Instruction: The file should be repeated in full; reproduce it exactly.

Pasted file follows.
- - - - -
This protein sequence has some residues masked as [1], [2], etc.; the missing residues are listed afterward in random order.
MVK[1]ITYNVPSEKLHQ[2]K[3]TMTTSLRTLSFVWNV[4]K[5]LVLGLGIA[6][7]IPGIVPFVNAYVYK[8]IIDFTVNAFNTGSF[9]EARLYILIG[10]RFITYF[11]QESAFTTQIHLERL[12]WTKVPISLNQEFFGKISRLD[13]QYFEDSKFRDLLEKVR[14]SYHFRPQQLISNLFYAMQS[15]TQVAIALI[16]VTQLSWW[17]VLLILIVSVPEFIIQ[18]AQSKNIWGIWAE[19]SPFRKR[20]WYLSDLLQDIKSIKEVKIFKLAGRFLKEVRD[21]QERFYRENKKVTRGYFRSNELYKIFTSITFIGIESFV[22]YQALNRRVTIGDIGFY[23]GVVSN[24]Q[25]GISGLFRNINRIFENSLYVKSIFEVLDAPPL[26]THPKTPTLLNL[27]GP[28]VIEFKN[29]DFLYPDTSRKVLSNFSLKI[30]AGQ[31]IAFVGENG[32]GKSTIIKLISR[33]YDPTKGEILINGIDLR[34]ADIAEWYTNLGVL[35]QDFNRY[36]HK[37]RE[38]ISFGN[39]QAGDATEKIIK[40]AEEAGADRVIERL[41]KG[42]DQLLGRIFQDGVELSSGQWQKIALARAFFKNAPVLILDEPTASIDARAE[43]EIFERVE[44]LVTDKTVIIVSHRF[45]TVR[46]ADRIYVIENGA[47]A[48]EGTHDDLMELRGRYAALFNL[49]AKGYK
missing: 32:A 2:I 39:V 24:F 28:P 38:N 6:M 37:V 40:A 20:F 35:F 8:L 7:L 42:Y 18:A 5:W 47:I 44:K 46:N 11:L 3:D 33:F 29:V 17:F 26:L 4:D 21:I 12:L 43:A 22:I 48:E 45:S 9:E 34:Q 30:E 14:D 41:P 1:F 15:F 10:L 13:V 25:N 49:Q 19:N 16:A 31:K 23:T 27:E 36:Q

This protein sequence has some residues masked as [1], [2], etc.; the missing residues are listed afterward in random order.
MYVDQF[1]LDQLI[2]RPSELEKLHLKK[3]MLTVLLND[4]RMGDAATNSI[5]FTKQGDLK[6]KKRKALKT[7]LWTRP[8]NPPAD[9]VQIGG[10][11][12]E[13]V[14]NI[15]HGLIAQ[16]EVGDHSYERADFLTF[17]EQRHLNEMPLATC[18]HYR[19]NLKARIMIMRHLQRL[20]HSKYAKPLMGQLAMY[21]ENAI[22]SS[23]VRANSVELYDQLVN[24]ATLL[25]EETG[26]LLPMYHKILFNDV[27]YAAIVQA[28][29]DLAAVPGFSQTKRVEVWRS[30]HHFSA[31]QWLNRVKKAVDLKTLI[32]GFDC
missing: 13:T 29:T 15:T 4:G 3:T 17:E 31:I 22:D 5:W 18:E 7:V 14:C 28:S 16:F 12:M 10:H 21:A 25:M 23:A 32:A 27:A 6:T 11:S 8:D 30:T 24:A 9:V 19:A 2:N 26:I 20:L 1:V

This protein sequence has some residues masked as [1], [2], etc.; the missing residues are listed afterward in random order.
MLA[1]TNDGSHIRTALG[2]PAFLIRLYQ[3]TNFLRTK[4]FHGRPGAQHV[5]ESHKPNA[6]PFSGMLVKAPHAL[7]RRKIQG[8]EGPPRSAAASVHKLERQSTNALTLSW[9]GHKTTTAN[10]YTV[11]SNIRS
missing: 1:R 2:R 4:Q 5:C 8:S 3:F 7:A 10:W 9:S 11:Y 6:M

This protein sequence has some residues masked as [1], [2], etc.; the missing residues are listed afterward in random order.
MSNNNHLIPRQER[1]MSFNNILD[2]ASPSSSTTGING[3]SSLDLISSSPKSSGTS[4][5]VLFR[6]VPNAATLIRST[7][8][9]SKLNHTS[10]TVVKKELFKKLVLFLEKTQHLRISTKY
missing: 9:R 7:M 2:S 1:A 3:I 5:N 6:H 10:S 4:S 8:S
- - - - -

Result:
This protein sequence has some residues masked as [1], [2], etc.; the missing residues are listed afterward in random order.
MVK[1]ITYNVPSEKLHQ[2]K[3]TMTTSLRTLSFVWNV[4]K[5]LVLGLGIA[6][7]IPGIVPFVNAYVYK[8]IIDFTVNAFNTGSF[9]EARLYILIG[10]RFITYF[11]QESAFTTQIHLERL[12]WTKVPISLNQEFFGKISRLD[13]QYFEDSKFRDLLEKVR[14]SYHFRPQQLISNLFYAMQS[15]TQVAIALI[16]VTQLSWW[17]VLLILIVSVPEFIIQ[18]AQSKNIWGIWAE[19]SPFRKR[20]WYLSDLLQDIKSIKEVKIFKLAGRFLKEVRD[21]QERFYRENKKVTRGYFRSNELYKIFTSITFIGIESFV[22]YQALNRRVTIGDIGFY[23]GVVSN[24]Q[25]GISGLFRNINRIFENSLYVKSIFEVLDAPPL[26]THPKTPTLLNL[27]GP[28]VIEFKN[29]DFLYPDTSRKVLSNFSLKI[30]AGQ[31]IAFVGENG[32]GKSTIIKLISR[33]YDPTKGEILINGIDLR[34]ADIAEWYTNLGVL[35]QDFNRY[36]HK[37]RE[38]ISFGN[39]QAGDATEKIIK[40]AEEAGADRVIERL[41]KG[42]DQLLGRIFQDGVELSSGQWQKIALARAFFKNAPVLILDEPTASIDARAE[43]EIFERVE[44]LVTDKTVIIVSHRF[45]TVR[46]ADRIYVIENGA[47]A[48]EGTHDDLMELRGRYAALFNL[49]AKGYK
missing: 32:A 2:I 39:V 24:F 28:P 38:N 6:M 37:V 40:A 20:F 35:F 8:L 7:L 42:Y 18:A 5:W 47:I 44:K 46:N 11:L 3:D 33:F 29:V 17:F 26:L 4:D 21:I 12:L 43:A 22:I 48:E 45:S 9:E 34:Q 30:E 14:D 41:P 1:F 15:F 10:L 13:V 25:N 49:Q 19:N 16:A 31:K 23:T 27:E 36:Q

This protein sequence has some residues masked as [1], [2], etc.; the missing residues are listed afterward in random order.
MYVDQF[1]LDQLI[2]RPSELEKLHLKK[3]MLTVLLND[4]RMGDAATNSI[5]FTKQGDLK[6]KKRKALKT[7]LWTRP[8]NPPAD[9]VQIGG[10][11][12]E[13]V[14]NI[15]HGLIAQ[16]EVGDHSYERADFLTF[17]EQRHLNEMPLATC[18]HYR[19]NLKARIMIMRHLQRL[20]HSKYAKPLMGQLAMY[21]ENAI[22]SS[23]VRANSVELYDQLVN[24]ATLL[25]EETG[26]LLPMYHKILFNDV[27]YAAIVQA[28][29]DLAAVPGFSQTKRVEVWRS[30]HHFSA[31]QWLNRVKKAVDLKTLI[32]GFDC
missing: 13:T 29:T 15:T 4:G 3:T 17:E 31:I 22:D 5:W 18:E 7:V 14:C 28:S 16:F 12:M 10:H 21:A 25:M 23:A 32:A 27:A 6:T 11:S 8:D 30:T 24:A 9:V 19:A 2:N 26:I 20:L 1:V

This protein sequence has some residues masked as [1], [2], etc.; the missing residues are listed afterward in random order.
MLA[1]TNDGSHIRTALG[2]PAFLIRLYQ[3]TNFLRTK[4]FHGRPGAQHV[5]ESHKPNA[6]PFSGMLVKAPHAL[7]RRKIQG[8]EGPPRSAAASVHKLERQSTNALTLSW[9]GHKTTTAN[10]YTV[11]SNIRS
missing: 1:R 2:R 4:Q 5:C 8:S 3:F 7:A 10:W 9:S 11:Y 6:M

This protein sequence has some residues masked as [1], [2], etc.; the missing residues are listed afterward in random order.
MSNNNHLIPRQER[1]MSFNNILD[2]ASPSSSTTGING[3]SSLDLISSSPKSSGTS[4][5]VLFR[6]VPNAATLIRST[7][8][9]SKLNHTS[10]TVVKKELFKKLVLFLEKTQHLRISTKY
missing: 9:R 7:M 2:S 1:A 3:I 5:N 6:H 10:S 4:S 8:S